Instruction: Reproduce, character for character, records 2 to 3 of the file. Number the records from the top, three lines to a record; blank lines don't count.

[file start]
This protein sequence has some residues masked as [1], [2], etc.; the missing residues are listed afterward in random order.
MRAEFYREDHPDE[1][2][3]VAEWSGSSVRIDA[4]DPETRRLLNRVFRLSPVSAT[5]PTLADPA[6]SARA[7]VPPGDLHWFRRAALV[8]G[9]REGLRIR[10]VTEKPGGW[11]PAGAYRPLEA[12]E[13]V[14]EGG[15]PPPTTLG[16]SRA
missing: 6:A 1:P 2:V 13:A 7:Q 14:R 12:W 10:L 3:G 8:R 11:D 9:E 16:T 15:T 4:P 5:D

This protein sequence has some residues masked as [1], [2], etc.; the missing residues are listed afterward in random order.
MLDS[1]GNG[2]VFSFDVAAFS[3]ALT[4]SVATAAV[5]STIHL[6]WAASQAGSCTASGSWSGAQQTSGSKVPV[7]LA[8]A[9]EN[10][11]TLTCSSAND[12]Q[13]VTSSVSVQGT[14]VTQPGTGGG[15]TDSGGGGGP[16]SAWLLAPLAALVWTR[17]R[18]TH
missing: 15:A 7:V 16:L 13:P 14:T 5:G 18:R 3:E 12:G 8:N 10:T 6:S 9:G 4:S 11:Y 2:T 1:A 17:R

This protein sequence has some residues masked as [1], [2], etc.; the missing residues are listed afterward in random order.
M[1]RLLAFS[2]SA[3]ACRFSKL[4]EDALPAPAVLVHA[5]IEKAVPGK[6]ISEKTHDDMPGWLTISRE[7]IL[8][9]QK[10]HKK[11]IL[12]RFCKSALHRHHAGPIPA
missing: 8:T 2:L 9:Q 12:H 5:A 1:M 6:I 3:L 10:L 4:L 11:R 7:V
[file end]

This protein sequence has some residues masked as [1], [2], etc.; the missing residues are listed afterward in random order.
MLDS[1]GNG[2]VFSFDVAAFS[3]ALT[4]SVATAAV[5]STIHL[6]WAASQAGSCTASGSWSGAQQTSGSKVPV[7]LA[8]A[9]EN[10][11]TLTCSSAND[12]Q[13]VTSSVSVQGT[14]VTQPGTGGG[15]TDSGGGGGP[16]SAWLLAPLAALVWTR[17]R[18]TH
missing: 15:A 7:V 16:L 13:P 14:T 5:G 18:R 3:E 12:G 8:N 10:T 6:S 9:G 4:S 11:Y 2:T 1:A 17:R

This protein sequence has some residues masked as [1], [2], etc.; the missing residues are listed afterward in random order.
M[1]RLLAFS[2]SA[3]ACRFSKL[4]EDALPAPAVLVHA[5]IEKAVPGK[6]ISEKTHDDMPGWLTISRE[7]IL[8][9]QK[10]HKK[11]IL[12]RFCKSALHRHHAGPIPA
missing: 8:T 2:L 9:Q 12:H 5:A 1:M 6:I 3:L 10:L 4:L 11:R 7:V